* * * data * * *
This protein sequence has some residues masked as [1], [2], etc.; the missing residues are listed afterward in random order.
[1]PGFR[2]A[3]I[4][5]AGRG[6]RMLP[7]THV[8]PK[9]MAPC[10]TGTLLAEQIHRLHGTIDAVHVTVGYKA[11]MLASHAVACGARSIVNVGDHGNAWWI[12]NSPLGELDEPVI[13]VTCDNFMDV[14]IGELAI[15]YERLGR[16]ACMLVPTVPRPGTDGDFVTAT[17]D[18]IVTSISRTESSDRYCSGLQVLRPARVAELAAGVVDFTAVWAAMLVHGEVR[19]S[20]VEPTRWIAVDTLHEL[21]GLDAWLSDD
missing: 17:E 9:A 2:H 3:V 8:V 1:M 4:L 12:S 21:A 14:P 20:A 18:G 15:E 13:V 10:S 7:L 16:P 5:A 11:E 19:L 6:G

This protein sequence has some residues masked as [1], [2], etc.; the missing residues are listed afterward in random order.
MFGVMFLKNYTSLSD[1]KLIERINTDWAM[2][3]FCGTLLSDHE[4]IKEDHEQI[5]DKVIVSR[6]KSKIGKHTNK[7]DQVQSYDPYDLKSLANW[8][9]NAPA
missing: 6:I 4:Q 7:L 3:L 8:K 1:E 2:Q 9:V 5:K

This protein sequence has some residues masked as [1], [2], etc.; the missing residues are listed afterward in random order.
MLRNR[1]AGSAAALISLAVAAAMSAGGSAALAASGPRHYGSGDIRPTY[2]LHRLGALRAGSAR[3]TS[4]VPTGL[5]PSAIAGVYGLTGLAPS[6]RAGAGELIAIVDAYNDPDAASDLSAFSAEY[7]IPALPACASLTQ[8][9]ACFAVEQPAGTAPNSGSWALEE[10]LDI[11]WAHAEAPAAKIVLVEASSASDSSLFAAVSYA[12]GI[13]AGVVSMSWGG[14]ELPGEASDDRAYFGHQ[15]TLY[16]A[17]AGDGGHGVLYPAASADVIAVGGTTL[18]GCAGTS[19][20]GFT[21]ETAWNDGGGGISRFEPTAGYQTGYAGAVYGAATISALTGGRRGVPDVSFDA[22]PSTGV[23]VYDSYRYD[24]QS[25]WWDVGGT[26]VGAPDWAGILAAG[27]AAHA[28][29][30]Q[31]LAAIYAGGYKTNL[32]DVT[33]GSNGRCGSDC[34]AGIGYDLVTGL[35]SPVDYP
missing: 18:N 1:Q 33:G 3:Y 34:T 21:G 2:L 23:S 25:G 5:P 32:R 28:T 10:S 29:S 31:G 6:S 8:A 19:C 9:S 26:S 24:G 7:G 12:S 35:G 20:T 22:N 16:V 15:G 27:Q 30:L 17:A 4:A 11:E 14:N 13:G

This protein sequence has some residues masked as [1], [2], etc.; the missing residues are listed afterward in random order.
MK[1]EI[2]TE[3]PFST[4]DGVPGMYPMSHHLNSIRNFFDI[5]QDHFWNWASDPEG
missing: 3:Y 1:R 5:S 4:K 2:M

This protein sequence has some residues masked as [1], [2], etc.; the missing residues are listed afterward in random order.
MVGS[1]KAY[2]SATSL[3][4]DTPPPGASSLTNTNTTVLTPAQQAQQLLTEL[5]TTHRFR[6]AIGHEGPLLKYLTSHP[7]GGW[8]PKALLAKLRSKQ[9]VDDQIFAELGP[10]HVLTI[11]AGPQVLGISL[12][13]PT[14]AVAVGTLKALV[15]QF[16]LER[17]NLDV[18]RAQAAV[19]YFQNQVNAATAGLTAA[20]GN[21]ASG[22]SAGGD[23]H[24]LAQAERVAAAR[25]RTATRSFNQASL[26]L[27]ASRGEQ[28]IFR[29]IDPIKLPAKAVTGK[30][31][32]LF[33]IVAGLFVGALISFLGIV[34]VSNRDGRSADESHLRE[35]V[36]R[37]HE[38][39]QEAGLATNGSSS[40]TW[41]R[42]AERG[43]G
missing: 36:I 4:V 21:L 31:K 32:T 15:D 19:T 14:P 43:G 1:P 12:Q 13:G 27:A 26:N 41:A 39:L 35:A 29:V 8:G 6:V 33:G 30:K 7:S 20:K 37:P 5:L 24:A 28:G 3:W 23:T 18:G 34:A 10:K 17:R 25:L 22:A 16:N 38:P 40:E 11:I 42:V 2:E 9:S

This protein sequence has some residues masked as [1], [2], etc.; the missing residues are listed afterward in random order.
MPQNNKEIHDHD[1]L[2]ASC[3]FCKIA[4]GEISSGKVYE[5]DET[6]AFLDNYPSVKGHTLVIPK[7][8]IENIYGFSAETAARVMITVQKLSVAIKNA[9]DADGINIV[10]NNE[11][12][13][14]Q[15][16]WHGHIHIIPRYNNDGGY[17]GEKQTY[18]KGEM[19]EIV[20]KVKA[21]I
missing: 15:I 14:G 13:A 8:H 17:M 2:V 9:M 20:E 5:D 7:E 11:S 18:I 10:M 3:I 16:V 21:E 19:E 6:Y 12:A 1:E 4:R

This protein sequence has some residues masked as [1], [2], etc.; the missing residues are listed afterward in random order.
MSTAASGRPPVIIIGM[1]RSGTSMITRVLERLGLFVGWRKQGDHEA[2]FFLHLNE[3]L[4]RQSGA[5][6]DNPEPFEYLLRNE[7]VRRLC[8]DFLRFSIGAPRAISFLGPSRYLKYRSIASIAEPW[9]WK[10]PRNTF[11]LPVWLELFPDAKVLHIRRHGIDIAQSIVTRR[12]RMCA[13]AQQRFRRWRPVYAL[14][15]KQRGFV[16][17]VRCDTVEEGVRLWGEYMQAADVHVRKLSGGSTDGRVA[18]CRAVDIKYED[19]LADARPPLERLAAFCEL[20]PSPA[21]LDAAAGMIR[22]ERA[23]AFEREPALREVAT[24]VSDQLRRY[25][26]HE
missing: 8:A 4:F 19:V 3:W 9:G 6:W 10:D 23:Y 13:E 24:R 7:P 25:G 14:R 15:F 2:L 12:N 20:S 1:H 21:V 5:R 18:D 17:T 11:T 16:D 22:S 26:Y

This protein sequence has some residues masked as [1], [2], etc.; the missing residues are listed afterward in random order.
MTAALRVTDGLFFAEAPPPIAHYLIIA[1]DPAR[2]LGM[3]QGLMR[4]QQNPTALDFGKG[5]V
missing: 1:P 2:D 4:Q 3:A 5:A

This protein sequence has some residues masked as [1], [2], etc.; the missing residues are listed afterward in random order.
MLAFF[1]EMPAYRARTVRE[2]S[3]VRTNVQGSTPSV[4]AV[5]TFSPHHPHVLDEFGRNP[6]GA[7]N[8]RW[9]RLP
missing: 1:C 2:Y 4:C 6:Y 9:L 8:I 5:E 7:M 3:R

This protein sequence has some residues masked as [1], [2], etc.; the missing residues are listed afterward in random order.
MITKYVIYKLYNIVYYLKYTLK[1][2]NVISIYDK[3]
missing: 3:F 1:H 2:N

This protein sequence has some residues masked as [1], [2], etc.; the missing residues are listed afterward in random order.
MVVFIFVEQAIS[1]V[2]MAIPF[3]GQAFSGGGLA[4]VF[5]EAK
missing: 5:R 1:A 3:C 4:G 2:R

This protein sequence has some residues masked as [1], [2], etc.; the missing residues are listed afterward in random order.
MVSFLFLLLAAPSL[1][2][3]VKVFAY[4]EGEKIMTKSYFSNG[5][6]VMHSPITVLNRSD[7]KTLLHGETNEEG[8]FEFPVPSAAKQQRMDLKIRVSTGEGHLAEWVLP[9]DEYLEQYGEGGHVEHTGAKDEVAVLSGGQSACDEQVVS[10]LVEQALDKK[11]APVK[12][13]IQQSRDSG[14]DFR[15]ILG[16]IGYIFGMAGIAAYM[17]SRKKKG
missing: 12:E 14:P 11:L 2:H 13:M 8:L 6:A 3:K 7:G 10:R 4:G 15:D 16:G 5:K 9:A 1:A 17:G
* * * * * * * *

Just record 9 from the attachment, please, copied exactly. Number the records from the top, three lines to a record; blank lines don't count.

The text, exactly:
This protein sequence has some residues masked as [1], [2], etc.; the missing residues are listed afterward in random order.
MLAFF[1]EMPAYRARTVRE[2]S[3]VRTNVQGSTPSV[4]AV[5]TFSPHHPHVLDEFGRNP[6]GA[7]N[8]RW[9]RLP
missing: 1:C 2:Y 4:C 6:Y 9:L 8:I 5:E 7:M 3:R